The term terrain encompasses the geographical features of the map in Civilization VI. As in recent Civilization titles, it consists of hexagonal tiles, each of which possesses certain properties and gameplay effects. At the most basic level, terrain is divided into land (which forms the habitable parts of the map, where most of the gameplay happens) and water (which surrounds the land and completes the map).
In Civilization VI all landmass is separated into continents, but continents are not necessarily always separated by water. As per game rules, when each map is initially formed, even if it joins all land into a single continuous landmass, the engine will still separate it logically into several continents. This means that it is possible to see two land tiles next to each other which belong to different continents. On the other hand, it is possible for an island to belong to a nearby continent, even being fully separated by water.
The reason for this is because some gameplay effects involve different continents. So, for these to remain possible, on every map there is need for different continents, even if the land was created as a single, continuous landmass.
Map generation in Civilization VI is ever closer to real life. For example, Mountains are often surrounded by Hills, or Hills often form massive clusters mimicking highlands. Gathering Storm makes another step forward: mountain chains are now often found at tectonic faults, where two continents join; and it is also there where the new Volcanoes are found, showing earth's tectonic activity with their eruptions. Rivers are now surrounded by Floodplains when enough lowland tiles are close to each other.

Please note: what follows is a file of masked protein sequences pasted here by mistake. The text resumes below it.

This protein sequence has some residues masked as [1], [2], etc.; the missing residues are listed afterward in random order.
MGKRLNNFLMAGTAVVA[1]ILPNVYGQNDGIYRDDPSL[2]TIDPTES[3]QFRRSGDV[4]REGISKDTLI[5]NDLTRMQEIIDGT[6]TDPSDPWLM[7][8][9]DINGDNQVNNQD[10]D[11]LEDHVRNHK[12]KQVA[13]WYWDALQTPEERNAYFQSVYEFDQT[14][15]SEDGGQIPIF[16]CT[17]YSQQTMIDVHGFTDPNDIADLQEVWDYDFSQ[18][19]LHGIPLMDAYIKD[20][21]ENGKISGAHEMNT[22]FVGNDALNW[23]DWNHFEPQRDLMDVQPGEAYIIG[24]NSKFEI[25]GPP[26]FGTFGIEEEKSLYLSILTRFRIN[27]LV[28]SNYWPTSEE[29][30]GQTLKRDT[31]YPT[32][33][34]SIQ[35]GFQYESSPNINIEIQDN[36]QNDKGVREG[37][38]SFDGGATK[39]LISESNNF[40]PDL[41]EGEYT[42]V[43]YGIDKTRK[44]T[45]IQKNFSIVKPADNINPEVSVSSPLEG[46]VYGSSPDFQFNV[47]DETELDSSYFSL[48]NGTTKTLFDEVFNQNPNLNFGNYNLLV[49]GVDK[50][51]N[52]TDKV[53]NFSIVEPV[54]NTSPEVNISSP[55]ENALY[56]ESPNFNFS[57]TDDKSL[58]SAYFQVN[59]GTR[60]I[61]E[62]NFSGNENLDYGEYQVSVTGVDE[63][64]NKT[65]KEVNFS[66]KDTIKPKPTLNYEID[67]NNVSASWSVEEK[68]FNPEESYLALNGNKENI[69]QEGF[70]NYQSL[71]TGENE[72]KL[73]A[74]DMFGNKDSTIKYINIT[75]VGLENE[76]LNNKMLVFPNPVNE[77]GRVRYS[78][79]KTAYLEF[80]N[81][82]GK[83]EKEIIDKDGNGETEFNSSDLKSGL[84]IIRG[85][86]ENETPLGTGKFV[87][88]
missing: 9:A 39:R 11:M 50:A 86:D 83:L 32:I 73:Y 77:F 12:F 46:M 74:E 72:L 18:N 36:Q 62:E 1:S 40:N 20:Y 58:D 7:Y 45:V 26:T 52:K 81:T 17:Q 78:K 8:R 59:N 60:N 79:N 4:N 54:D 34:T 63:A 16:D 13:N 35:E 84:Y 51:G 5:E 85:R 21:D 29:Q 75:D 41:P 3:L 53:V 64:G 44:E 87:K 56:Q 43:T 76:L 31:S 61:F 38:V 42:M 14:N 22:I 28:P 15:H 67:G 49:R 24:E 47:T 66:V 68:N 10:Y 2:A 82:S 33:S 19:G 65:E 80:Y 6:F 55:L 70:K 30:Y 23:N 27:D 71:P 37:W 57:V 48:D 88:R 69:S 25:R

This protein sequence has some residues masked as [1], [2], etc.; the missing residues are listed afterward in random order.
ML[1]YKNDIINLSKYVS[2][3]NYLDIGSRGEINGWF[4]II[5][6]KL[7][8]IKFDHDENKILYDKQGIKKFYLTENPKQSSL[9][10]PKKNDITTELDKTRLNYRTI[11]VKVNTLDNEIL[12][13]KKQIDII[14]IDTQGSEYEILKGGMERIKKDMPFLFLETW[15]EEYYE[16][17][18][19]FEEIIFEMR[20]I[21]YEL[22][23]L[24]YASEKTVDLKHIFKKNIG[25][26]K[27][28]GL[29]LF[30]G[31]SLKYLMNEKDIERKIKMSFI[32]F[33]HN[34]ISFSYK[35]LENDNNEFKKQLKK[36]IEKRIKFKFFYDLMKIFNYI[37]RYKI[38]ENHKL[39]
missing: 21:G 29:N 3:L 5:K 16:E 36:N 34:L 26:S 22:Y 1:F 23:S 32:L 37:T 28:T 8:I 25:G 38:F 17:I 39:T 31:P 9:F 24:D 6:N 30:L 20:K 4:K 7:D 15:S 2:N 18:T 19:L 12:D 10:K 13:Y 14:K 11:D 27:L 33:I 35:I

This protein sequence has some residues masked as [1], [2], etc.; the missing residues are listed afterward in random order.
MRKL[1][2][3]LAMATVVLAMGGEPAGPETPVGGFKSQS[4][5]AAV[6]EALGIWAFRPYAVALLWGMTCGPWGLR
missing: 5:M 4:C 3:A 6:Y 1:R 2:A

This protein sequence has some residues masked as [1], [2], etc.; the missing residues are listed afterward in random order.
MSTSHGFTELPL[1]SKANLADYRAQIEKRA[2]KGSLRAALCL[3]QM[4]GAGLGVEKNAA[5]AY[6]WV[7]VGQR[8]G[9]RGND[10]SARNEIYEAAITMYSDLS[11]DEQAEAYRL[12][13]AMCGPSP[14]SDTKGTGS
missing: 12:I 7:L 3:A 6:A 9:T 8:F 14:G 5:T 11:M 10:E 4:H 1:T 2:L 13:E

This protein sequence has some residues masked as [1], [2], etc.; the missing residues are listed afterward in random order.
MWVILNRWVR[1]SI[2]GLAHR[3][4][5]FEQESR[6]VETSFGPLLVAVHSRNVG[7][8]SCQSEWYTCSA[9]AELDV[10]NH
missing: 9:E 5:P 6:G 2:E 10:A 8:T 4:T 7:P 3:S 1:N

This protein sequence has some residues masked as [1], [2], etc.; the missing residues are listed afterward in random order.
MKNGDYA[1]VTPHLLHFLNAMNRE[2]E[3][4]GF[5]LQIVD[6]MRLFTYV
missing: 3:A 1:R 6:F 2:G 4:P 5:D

As in previous titles, all terrain in the game consists of a combination of three elements: base terrain, terrain features and resources. Most tiles may also be subjected to civilization's touch via special facilities, called tile improvements.
By this we define the basic soil type of the tile. In conceptual terms base terrain denotes the climate type of the tile, and comes with pre-determined qualities and yields.
The five base terrain types can all be allocated to certain geographical regions of the map:
- Plains - Found in temperate, subtropical, and (with lesser frequency) tropical climates. This is maybe the most widespread terrain type.
- Grassland - Found mostly in tropical and equatorial climates in the middle of the map.
- Desert - Usually found in tropical climates. Not as common as grassland and plains, it usually forms expanses which are surrounded by plains or grassland.
- Tundra - Found in cold climates in the northern/southern regions of the map.
- Snow - Found in the extremes of the map, past tundra regions.
All five terrain types have their Hill variants, where the hill denotes a difference in relief (highlands, as opposed to lowlands) and not a feature (as in previous Civilization games). All Hill variants add +1 Production to their base terrain yield. Also, the following points may be made:
- Unless explicitly stated, it should not be assumed that a wonder that can be built on one terrain can be built on the Hills variant of that terrain. The same goes for abilities that interact with certain aspects of terrains. For example:
- Since Hills are no longer a feature, they do not interact with bonuses granted by Reyna's Forestry Management or the Māori's Marae or prevent Droughts.